The contributors to this symposium on Lewis’s book—Matthew Bagger, Travis Cooper, Sonia Hazard, Samuel Kessler, Anne Monius, and Anil Mundra—draw from their respective intellectual concerns and methodological commitments to engage with him. What’s clear—for them and (hopefully) for readers of this symposium—is that normativity proves to be the salient site of debate. But how should normativity be conceived? And does normativity have any place in the academic study of religion? For many critics, explicitly normative work has no place in religious studies. In the debate about whether explicitly normative work belongs in religious studies, Lewis comments:
A crucial background assumption—sometimes stated but often not—is that whereas theologians make normative claims, religious studies scholars should refrain from doing so. Rather, scholars in religious studies should distinguish themselves from theologians precisely by striving for some type of distance, neutrality, or objectivity in relation to their subject matter, where this is understood to entail analysis regarding what is rather than claims about what ought to be. (44)
Underwriting the critics’ view, Lewis notes, is the assumption that “normative claims related to religion cannot be argued about but are fundamentally matters of ‘faith’” (45). But for Lewis, we should understand normative claims and our scholarly engagement with them differently:
Normative claims are inevitable in the study of religion (as in most disciplines). What is important is not to try somehow to exclude normative claims but rather to be willing to offer justification for the norms that we invoke. Participants in the academic study of religion must be willing to bring the norms themselves into debate and subject them to critical inquiry. (45–46)
In highlighting normativity, I hope that readers note not only the ways in which the contributors to this symposium engage Lewis but also ask themselves what sorts of implicit or explicit commitments underwrite their own engagements with him. (I also hope that readers ask themselves further questions apart from this symposium. For example, which books in the study of religion are you reading? Are any of them from a sub-discipline different than your own? Who are and aren’t your conversation partners in the study of religion? Beyond departmental collegiality, when you engage someone from a different sub-discipline, why and on what terms?)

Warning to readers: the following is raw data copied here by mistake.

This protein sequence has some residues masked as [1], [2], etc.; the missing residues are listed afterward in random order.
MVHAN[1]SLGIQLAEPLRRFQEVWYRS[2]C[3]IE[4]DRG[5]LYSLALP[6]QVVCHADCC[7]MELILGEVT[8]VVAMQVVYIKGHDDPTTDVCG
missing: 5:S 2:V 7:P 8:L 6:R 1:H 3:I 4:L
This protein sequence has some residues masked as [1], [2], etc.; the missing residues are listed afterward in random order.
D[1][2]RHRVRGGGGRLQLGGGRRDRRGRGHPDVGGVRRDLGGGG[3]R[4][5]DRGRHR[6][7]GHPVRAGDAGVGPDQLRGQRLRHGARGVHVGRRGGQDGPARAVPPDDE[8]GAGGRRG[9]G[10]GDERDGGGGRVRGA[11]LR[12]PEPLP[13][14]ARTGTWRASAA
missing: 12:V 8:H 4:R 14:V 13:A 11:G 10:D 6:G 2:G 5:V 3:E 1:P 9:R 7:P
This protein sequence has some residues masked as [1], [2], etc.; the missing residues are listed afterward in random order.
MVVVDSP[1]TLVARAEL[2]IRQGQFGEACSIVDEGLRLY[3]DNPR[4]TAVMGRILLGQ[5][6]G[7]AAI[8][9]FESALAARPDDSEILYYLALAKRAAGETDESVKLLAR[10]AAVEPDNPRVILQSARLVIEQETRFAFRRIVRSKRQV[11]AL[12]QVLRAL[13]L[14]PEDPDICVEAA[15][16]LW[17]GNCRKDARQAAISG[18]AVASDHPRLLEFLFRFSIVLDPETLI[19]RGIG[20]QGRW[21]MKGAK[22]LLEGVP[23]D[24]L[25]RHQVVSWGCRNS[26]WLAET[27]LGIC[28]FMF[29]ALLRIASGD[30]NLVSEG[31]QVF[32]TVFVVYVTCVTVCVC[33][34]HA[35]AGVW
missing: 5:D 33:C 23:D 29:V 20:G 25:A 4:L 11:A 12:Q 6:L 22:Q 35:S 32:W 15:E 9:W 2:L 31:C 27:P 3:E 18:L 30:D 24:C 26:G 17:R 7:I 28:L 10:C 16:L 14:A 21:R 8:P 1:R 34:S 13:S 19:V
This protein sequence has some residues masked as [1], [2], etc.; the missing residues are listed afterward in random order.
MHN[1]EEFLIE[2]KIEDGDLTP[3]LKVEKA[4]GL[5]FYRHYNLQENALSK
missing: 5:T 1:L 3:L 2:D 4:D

There is much that is exciting and commendable about Lewis’s book. In charting the interrelation between philosophy and religion, Lewis has provided us with a work that is both critical and generous; it simultaneously challenges our own guiding principles while also inviting us into deeper dialogue with scholars across the various sub-disciplines that constitute religious studies.
Lewis, Thomas A. 2015. Why Philosophy Matters for the Study of Religion—and Vice Versa. Oxford: Oxford University Press.
Ranganathan, Bharat. 2018. “Description, Prescription, and Value in the Study of Religion.” Religions 9.10 (2018) 1–4.
Roberts, Tyler. 2013. Encountering Religion: Responsibility and Criticism after Secularism. New York: Columbia University Press.
Schilbrack, Kevin. 2014. Philosophy and the Study of Religions: A Manifesto. Malden, MA: Wiley-Blackwell.
Wildman, Wesley. 2011. Religious Philosophy as Multidisciplinary Comparative Inquiry: Envisioning a Future for the Philosophy of Religion. Albany: State University of New York Press.
For a brief overview of these divisions, see Ranganathan 2018.↩
In the book’s conclusion, as only one other example, Lewis writes, “I have sought to provide partial—though always imperfect—justification for the position I am defending by demonstrating how it emerges from the combination of successes and failure of previous moments. I seek to show the view I am defending as a rational way forward in light of where we have been and are” (157).↩